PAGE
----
• Sleep Like a Tiger by Mary Logue.  Does everything in the world go to sleep at night?

Chapter Book Read-alouds:

  • My Father's Dragon by Frank Gannett.  A young boy determines to rescue a poor baby dragon who is being used by a group of lazy wild animals to ferry them across the river on Wild Island.
  • The Mysterious Howling by MaryRose Wood.  Fifteen-year-old Miss Penelope Lumley, a recent graduate of the Swanburne Academy for Poor Bright Females, is hired as governess to three young children who have been raised by wolves and must teach them to behave in a civilized manner quickly, in preparation for a Christmas ball.  
  • The Night Fairy by Laura Schlitz.  When Flory the night fairy's wings are accidentally broken and she cannot fly, she has to learn to do everything differently.
  • Toys Go Out by Emily Jenkins. Six stories relate the adventures of three best friends, who happen to be toys. 

 

 

Book Giveaway: Outside the Box by Karma Wilson and Diane Goode

Dena's picture

Celebrate Poetry Month by entering our book giveaway drawing!

Outside the Box, written by Karma Wilson and illustrated by Diane Goode, is a fun, whimsical book of Cover image of Outside the Box by Diane Wilsonpoetry that will make even the most reluctant poetry reader laugh out loud. In the style of celebrated poet Shel Silverstein, this book includes short, fun poems that children can relate to and appreciate, highlighted by bold-lined drawings that bring the poetry to life. Recommended for children in grades 1 and up (and adults!). 

Drawing will take place on April 30th, 2014.  We will contact the winner that day.  Winner must be able to pick up this book at the Tremont location of the Upper Arlington Public Library 2800 Tremont Rd. Upper Arlington, OH  43221; we cannot deliver or mail this item. 

Outside the Box Book Giveaway Form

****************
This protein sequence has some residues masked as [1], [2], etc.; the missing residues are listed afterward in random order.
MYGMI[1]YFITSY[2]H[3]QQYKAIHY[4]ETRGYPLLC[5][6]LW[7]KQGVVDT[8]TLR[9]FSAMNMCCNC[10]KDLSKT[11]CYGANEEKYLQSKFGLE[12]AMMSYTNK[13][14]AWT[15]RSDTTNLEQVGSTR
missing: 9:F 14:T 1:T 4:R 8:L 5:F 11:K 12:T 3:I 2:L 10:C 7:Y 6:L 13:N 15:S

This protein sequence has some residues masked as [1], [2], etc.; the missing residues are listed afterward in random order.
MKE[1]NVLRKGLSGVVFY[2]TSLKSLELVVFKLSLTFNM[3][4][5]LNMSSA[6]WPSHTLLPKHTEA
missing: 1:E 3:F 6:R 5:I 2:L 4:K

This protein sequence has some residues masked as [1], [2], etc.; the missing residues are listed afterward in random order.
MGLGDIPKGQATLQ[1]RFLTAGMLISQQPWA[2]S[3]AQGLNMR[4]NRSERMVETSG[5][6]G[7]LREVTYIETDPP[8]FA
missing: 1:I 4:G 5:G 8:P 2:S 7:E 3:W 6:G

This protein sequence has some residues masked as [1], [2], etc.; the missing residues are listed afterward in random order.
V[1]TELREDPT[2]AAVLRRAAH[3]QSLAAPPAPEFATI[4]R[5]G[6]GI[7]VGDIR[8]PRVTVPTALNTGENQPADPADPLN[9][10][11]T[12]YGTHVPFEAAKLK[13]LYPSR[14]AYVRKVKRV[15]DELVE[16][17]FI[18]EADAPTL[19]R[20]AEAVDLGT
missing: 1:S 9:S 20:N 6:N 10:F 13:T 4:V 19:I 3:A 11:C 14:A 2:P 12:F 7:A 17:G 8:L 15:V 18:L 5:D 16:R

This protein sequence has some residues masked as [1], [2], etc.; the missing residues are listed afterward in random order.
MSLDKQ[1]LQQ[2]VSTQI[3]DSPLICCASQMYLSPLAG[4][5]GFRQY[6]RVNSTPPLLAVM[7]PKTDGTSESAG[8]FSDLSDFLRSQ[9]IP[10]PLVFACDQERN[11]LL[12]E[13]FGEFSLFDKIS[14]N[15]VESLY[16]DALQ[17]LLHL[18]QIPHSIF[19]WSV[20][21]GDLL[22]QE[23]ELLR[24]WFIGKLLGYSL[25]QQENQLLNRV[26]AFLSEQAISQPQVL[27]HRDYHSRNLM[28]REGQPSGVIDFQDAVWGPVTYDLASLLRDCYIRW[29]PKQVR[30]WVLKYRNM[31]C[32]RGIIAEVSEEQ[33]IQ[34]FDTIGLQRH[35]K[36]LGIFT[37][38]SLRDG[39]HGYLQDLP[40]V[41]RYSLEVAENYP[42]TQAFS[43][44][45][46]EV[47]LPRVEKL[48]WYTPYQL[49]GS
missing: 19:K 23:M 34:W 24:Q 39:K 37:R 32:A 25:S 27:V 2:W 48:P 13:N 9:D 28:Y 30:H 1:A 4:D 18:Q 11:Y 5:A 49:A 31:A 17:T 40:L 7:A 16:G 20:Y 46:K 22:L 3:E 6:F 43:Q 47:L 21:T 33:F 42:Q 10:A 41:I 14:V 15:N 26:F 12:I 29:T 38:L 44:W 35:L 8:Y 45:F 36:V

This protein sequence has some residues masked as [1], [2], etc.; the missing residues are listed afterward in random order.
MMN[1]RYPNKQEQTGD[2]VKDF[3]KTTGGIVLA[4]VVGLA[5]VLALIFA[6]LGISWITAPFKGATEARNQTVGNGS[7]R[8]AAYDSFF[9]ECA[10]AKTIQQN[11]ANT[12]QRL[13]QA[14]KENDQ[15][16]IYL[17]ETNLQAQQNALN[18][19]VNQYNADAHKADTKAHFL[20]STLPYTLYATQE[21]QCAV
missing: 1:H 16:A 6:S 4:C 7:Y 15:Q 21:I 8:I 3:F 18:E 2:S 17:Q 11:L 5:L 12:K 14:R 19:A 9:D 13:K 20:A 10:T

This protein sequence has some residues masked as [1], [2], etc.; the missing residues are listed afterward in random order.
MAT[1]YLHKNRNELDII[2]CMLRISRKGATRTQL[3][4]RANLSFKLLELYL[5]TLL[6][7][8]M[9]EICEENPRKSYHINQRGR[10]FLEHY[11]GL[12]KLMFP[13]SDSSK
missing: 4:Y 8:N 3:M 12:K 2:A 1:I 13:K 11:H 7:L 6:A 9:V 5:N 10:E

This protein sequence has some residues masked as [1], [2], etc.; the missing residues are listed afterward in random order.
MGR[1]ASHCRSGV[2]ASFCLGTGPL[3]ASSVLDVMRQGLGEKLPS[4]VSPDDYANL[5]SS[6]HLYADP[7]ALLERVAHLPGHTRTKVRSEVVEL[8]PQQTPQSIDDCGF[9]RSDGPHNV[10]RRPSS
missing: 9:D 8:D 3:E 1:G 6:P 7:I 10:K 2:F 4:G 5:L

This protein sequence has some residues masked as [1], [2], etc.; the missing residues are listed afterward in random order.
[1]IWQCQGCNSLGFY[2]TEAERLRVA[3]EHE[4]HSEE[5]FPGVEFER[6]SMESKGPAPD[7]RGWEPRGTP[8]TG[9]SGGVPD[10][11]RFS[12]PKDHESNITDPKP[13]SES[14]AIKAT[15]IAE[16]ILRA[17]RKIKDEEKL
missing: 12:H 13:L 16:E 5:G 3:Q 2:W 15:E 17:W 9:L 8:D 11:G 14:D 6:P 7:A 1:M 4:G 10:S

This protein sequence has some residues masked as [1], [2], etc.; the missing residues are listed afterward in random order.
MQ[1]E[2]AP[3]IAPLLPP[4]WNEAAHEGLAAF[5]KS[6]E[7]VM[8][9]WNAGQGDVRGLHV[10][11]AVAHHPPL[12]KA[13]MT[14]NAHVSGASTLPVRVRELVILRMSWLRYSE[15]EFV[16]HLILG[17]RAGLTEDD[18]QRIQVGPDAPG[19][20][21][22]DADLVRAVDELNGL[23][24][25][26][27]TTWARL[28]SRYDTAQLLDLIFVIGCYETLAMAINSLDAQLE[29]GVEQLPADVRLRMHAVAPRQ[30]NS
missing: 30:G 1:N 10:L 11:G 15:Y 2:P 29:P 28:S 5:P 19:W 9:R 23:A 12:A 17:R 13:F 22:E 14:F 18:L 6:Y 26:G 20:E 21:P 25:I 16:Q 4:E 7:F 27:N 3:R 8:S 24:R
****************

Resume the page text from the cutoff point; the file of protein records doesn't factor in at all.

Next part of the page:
Pumpkin Parade

Lauren's picture

Our annual Pumpkin Parade is right around the corner!  Grab your costumes and come join us on Saturday, October 31st at 10:30 a.m. for a few spooky stories and some rhymes.  Afterwards you can show off your amazing costumes with a parade around the library!  This will be followed by a showing of It’s the Great Pumpkin, Charlie Brown in the Friends theater. Don’t miss out on this wonderful Halloween tradition! We hope to see you there!

Graphic of group of kids in costumes "trick-or-treat"ing

Tis' the season for giving picture books!

Stephanie's picture

a cute dog with glass reading a book

It is gift giving time!  There are a myriad of gift giving options in stores and online.  Why not try giving a book to share together?  A good story can transend the reader beyond everyday life. These book suggestions were all published in 2015 and are available from your favorite retailer in time for Christmas gift giving.

 

good morning to me book cover

For ages 2 and up:

strictly no elephants book cover

Ages 5 and up
Happy gift giving to you! gift wrapped books

Is Your Toddler Ready to Transition From Board Books to Picture Books?

Stephanie's picture

Is your toddler ready to transition from board books to picture books?

There are many stages in child development for parents to realize and assist their children in growing to their potential.  Toddlers are still processing everything they touch and hear and see.  Transitioning to picture books opens new levels in tactile and visual learning. 

 

You might even become the listener to a story read by your talking toddler.  

Toddler Led Reading of Little Pea by Amy Krouse Rosenthal from Lasso the Moon on Vimeo.

We love lists at the library!  On our parents page we have book lists by subject.  Many kids go through a phase where they want dinosaur everything with maybe some trains on the side.  You can find those lists here.

If you visited the link to our subject lists and were overwhelmed here are some fun and prolific authors and/or illustrators that have some wonderful books for the 18 month plus crowd.